The second antidote against worry is to live generously. Jesus says in verse 33, “Sell your possessions, and give to the needy.” Do not misunderstand; Jesus does not say here to sell all your possessions and give everything you have to the needy. Otherwise, you would be needy, and somebody else would have to bail you out.
One author explains that the Lord is encouraging us to hold on to our possessions loosely—to live with an open hand. And by the way, your possessions include your time, your talents, testimony, and spiritual gifts, to name a few.
Here’s part three in this divine antidote to anxiety: we are to invest eternally! Listen to Jesus here in verses 33-34:
“Provide yourselves with moneybags that do not grow old, with a treasure in the heavens that does not fail, where no thief approaches and no moth destroys. For where your treasure is, there will your heart be also.”
Beloved, earth’s moneybags have holes in them. Our stuff will not last, and it isn’t going to satisfy us either. Here is the Lord’s advice—invest in things that last forever. God lasts forever, so invest in spreading His gospel; people last forever, so invest in ministry to them.
I am reminded of a young man born in the 1800s who became a partner in a retail business and eventually full owner. He soon became wealthy through a chain of stores that earned him more and more profits each year.
Then the stock market crash of 1929 left him in financial ruin. Broken emotionally and mentally and crushed by the weight of anxiety about the future, he began to lose his grip on sanity.
In 1931, he checked himself into the Battle Creek Sanitarium, where he wrote farewell notes to his family and friends, assuming he would die there. One night he tiptoed downstairs to roam around and heard music from the hospital’s chapel.
A few people had gathered and were singing a hymn. He went in, sat down, and listened.
It was God’s divine appointment for him because the words of that hymn brought to his memory the gospel of his past that he had rejected. He knew the gospel in those words were God’s message for him. He returned to his room and gave his life to Christ.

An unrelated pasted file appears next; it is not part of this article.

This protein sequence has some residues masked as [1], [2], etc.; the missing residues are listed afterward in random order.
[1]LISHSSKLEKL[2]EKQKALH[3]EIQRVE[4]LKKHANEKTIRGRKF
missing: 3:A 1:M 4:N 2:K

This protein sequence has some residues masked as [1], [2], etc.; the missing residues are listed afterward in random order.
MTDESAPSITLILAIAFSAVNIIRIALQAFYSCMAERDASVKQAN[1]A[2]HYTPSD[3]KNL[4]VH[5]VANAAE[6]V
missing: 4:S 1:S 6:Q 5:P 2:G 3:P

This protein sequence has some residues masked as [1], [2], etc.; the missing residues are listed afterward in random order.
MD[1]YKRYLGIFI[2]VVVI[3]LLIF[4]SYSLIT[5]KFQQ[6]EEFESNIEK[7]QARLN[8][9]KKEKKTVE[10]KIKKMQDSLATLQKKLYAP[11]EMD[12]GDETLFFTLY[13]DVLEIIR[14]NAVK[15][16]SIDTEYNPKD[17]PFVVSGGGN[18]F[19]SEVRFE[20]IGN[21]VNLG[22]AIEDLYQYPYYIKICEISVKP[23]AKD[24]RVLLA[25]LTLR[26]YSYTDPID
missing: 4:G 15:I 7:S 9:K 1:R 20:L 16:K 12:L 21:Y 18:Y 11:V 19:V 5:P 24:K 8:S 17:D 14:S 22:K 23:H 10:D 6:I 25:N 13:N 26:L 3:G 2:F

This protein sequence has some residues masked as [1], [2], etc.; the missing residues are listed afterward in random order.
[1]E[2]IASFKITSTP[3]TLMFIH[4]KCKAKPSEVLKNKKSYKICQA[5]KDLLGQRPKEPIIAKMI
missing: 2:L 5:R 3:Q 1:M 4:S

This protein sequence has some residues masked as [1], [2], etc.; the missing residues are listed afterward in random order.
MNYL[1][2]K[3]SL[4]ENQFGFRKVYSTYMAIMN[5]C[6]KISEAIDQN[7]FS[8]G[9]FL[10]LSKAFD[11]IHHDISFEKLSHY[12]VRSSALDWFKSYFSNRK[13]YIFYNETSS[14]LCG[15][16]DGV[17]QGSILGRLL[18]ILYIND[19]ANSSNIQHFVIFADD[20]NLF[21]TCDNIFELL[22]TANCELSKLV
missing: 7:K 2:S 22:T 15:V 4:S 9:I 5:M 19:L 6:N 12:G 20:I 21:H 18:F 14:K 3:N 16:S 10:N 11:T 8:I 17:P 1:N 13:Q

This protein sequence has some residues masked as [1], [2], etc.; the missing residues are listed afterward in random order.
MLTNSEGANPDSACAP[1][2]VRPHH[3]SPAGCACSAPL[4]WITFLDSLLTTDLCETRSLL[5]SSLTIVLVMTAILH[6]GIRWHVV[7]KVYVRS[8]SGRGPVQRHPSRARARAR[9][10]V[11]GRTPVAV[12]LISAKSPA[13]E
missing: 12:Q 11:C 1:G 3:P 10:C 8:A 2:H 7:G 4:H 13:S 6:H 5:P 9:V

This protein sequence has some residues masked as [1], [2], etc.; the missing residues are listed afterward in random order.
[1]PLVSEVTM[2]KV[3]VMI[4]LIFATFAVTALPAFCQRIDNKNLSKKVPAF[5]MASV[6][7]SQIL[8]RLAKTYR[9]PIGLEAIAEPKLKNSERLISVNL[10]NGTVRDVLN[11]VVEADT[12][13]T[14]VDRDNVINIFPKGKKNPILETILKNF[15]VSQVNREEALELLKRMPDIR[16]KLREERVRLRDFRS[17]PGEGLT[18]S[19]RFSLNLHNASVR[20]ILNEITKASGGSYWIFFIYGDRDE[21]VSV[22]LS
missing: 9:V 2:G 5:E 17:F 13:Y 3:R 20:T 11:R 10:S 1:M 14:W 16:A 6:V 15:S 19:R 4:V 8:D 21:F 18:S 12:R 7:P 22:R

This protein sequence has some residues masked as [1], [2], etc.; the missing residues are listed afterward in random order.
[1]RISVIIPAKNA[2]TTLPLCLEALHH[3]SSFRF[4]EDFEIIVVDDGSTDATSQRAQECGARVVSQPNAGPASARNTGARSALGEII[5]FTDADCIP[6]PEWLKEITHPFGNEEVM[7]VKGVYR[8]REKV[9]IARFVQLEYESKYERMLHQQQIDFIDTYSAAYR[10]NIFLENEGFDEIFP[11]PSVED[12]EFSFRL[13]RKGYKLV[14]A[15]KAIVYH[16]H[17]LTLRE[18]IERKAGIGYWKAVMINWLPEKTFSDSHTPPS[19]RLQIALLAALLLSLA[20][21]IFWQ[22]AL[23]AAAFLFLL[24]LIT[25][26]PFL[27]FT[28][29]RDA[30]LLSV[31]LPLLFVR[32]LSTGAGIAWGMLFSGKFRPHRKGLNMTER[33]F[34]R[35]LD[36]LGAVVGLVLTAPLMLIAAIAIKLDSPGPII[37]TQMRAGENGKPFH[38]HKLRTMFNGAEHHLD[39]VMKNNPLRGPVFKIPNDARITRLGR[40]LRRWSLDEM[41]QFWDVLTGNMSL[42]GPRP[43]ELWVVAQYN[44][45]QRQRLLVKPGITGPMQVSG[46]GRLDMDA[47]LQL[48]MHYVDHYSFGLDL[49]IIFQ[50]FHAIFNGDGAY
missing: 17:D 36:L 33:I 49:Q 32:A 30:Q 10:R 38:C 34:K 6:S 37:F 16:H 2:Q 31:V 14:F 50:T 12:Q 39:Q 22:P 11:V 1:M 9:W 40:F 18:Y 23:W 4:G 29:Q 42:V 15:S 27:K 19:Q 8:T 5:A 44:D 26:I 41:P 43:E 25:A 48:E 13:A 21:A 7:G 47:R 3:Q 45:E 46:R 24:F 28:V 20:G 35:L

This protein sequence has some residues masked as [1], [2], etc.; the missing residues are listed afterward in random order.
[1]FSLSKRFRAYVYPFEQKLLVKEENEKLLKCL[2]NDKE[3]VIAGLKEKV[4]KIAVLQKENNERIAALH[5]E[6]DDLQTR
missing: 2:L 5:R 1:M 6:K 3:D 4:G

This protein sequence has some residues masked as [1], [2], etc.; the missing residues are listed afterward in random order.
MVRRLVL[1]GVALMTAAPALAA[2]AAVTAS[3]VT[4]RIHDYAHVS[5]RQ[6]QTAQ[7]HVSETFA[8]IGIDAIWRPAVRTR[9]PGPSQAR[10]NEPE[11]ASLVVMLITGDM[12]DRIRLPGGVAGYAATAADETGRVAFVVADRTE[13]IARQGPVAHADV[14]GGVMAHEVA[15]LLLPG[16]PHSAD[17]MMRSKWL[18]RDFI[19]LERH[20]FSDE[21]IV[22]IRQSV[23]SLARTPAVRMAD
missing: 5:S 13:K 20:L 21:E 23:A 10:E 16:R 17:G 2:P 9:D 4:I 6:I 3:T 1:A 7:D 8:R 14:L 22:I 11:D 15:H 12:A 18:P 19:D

He would tell people from then on that he had been born again in a sanitarium. His mental health returned, and he was dismissed from the institution with a newfound passion for Christ. Even though he was fifty-six years old, he returned to the retail business and again quickly began to succeed. As his wealth grew, he gave more and more to charitable causes, especially those connected to the gospel of Christ. He continued leading his company until he died in 1971 at the age of ninety-five.
His name was James Cash Penney. We know him as J. C. Penney. The year he died his stores earned over $4 billion in revenue.
But for J. C. Penney, what mattered most was that he had begun thinking clearly, living generously, and investing eternally. And by the way, the hymn he heard that night in the sanitarium was inspired by this text in Luke’s Gospel. Some of the lyrics go like this:
Be not dismayed what e’er betide,
God will take care of you . . .
Through every day, o’er all the way;
He will take care of you. . . .
No matter what may be the test,
God will take care of you.
That is the antidote to anxiety—knowing that God will take care of you.
 Clinton E. Arnold, ed., Zondervan Illustrated Bible Backgrounds Commentary, volume 1 (Zondervan, 2002), 427.
 Ivor Powell, Luke’s Thrilling Gospel (Kregel, 1984), 286.
 Katy Kelly and Linda Kulman, “Kid Power,” U. S. News and World Report, usnews.com, September 5, 2004.
 Fritz Rienecker, Linguistic Key to the Greek New Testament, ed. Cleon L. Rogers Jr. (Regency, 1980), 177.
 Clinton E. Arnold, ed., Zondervan Illustrated Bible Backgrounds Commentary, volume 1 (Zondervan, 2002), 429.
 R. C. H. Lenski, The Interpretation of St. Luke’s Gospel (Augsburg Publishing, 1946), 694.
 Charles R. Swindoll, Insights on Luke (Zondervan, 2012), 334.
 Adapted from Paul Harvey, “The Rest of The Story.” See also, Isadore Barmash, “J. C. Penney of Store Chain Dies; Built Business on ‘Golden Rule,’” New York Times, February 13, 1971, nytimes. com.
 Civilla D. Martin, “God Will Take Care of You.”